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Human tissue samples are stored in a variety of tissue banks including blood banks, umbilical cord blood banks, and forensic DNA banks, to name a few, for a variety of purposes, including research. These banks do not conduct research, but the tissue samples often become a source of research material.1
Scientists who conduct research with human tissues may need to obtain informed consent from subjects or may qualify for a waiver or exemption from the institutional review board (IRB). If the researcher obtains private identifiable information from the subjects, then the human subjects must provide informed consent for the use of their tissue.
When consent is obtained, several issues must be addressed in the consent form. These include
* tissues that will be collected and who will collect them
* types of research that will be performed on the tissue, including genetic analysis
* potential risks of information disclosure (insurance coverage, employment, and emotional discomfort)
* potential benefits and, if any, results will be disclosed to the subject
* types of processes in place to protect confidentiality
* with whom the sample may be shared, if known
* whether the sample will made unidentifiable, and if so, how and when
* commercial applications of the research
* whether the subject can have the tissue destroyed upon withdrawal from the study
* length of time the sample will be kept1
The consent process for human tissue, however, has to be tailored to the specific circumstances and may be subject to a waiver under 45 CFR 46.116 (d) if 4 conditions are met. These conditions are that
* the research involves no more than minimal risk to the subjects.
* the waiver will not adversely affect the rights of the subjects.
* the research could not be carried out with the waiver.
* whenever appropriate, the subjects will receive additional pertinent information after participation.1
Application of these conditions may be difficult. Although most IRBs have traditionally believed that human tissue research carries minimal risk, there are possible implications for employment and insurance coverage. Some IRBs believe that subjects' rights have been violated especially if the consent is waived when human tissue from distinct cultural communities is used. Once tissue specimens have been obtained, it may be difficult to contact subjects about additional pertinent information.2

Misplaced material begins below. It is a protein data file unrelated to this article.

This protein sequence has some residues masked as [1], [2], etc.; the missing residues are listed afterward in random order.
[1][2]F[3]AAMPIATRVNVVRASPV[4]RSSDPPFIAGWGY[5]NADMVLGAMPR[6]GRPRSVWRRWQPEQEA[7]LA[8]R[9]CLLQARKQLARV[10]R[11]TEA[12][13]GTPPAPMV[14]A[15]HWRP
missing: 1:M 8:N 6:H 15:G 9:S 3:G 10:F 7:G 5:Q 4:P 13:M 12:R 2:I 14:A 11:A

Research with tissue samples may be exempt from IRB review and informed consent if the research involves samples that have already been collected and are publicly available but unidentifiable. A recent ruling has established that if the link between the sample and the individuals is maintained by the tissue bank, and the investigator has no access to that link, the sample may be considered unidentifiable and therefore exempt. However, if new tissues are added to those already in the tissue bank, informed consent is requisite.
Human tissue may be subject to multiple IRB reviews, particularly when the sample is collected at one institution, stored in a tissue bank, and transferred to another institution for study. The IRB at each institution is responsible for federal oversight compliance, including privacy and informed consent.
One controversial issue surrounding human tissue is who has property rights to the specimens and to any products developed from the tissue. In the case of Moore v Regents of the University of California,3 tissue taken from John Moore, who had hairy cell leukemia, was used to develop a product line for fighting several diseases. Mr Moore sued; the California Supreme Court ruled that he did not have property or legal rights to products developed from his cells.
Many states still do not have statutes regarding the ownership of tissues, but many investigators believe that "any ownership you might have in your tissues vanishes when they are removed from your body, with or without consent."4 The use of human tissue in research studies is a complex issue that continues to evolve and require legal interpretation.
1. Dunn CM, Chadwick GL. Protecting Study Volunteers in Research: A Manual for Investigative Sites. 3rd ed. Boston, MA: Thomson Centerwatch Publishers; 2004. [Context Link]
2. Amdur R, Bankert E. Institutional Review Board: Management and Function. Sudbury, MA: Jones & Bartlett; 2002. [Context Link]
3. John Moore v the Regents of the University of California. 1990. http://en.wikipedia.org. Accessed March 1, 2008. [Context Link]
4. Skloot R. Taking the least of you: the tissue-industrial complex. New York Times. http://www.nytimes.com/2006/04/16/magazine/16tissue.html. Accessed April 16, 2006. [Context Link]
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